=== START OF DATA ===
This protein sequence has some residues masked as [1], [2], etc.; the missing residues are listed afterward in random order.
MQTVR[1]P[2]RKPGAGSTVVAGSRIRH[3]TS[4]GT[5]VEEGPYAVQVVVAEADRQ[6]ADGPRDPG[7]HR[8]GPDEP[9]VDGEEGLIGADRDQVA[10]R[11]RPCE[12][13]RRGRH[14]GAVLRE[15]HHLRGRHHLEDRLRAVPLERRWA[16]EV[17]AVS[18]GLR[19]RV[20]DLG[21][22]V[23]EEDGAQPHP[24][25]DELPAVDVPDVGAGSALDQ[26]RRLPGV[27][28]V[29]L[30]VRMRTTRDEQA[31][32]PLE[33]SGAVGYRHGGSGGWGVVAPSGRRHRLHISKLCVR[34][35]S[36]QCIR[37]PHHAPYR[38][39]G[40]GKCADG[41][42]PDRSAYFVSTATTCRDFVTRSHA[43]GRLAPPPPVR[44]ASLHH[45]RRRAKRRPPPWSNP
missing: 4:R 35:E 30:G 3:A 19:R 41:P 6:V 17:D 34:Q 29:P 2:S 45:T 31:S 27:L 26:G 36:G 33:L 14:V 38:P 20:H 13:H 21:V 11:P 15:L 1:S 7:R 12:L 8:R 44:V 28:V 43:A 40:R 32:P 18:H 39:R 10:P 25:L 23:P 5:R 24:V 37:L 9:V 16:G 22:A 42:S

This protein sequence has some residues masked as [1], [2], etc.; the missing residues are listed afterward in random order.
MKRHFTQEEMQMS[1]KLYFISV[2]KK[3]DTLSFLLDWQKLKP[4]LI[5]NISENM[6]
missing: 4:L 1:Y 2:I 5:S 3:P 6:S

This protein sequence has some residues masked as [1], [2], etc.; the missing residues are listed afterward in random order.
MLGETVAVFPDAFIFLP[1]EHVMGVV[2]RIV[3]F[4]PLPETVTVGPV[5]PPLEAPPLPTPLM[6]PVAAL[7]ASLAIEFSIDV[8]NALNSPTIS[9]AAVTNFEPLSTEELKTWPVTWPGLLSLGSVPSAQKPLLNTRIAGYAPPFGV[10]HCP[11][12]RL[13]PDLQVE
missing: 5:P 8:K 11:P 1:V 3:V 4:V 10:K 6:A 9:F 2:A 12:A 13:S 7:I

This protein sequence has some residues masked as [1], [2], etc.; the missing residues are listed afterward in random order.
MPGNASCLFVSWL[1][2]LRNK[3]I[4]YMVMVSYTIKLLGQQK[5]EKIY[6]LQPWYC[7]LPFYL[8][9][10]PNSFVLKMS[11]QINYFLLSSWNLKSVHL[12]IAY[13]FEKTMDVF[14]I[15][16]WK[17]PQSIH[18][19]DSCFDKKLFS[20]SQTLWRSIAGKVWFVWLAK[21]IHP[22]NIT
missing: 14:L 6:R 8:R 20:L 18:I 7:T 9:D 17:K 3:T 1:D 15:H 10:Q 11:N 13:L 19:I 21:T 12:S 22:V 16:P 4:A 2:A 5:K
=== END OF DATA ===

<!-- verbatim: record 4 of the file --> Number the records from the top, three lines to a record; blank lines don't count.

This protein sequence has some residues masked as [1], [2], etc.; the missing residues are listed afterward in random order.
MPGNASCLFVSWL[1][2]LRNK[3]I[4]YMVMVSYTIKLLGQQK[5]EKIY[6]LQPWYC[7]LPFYL[8][9][10]PNSFVLKMS[11]QINYFLLSSWNLKSVHL[12]IAY[13]FEKTMDVF[14]I[15][16]WK[17]PQSIH[18][19]DSCFDKKLFS[20]SQTLWRSIAGKVWFVWLAK[21]IHP[22]NIT
missing: 14:L 6:R 8:R 20:L 18:I 7:T 9:D 17:K 3:T 1:D 15:H 10:Q 11:N 13:L 19:I 21:T 12:S 22:V 16:P 4:A 2:A 5:K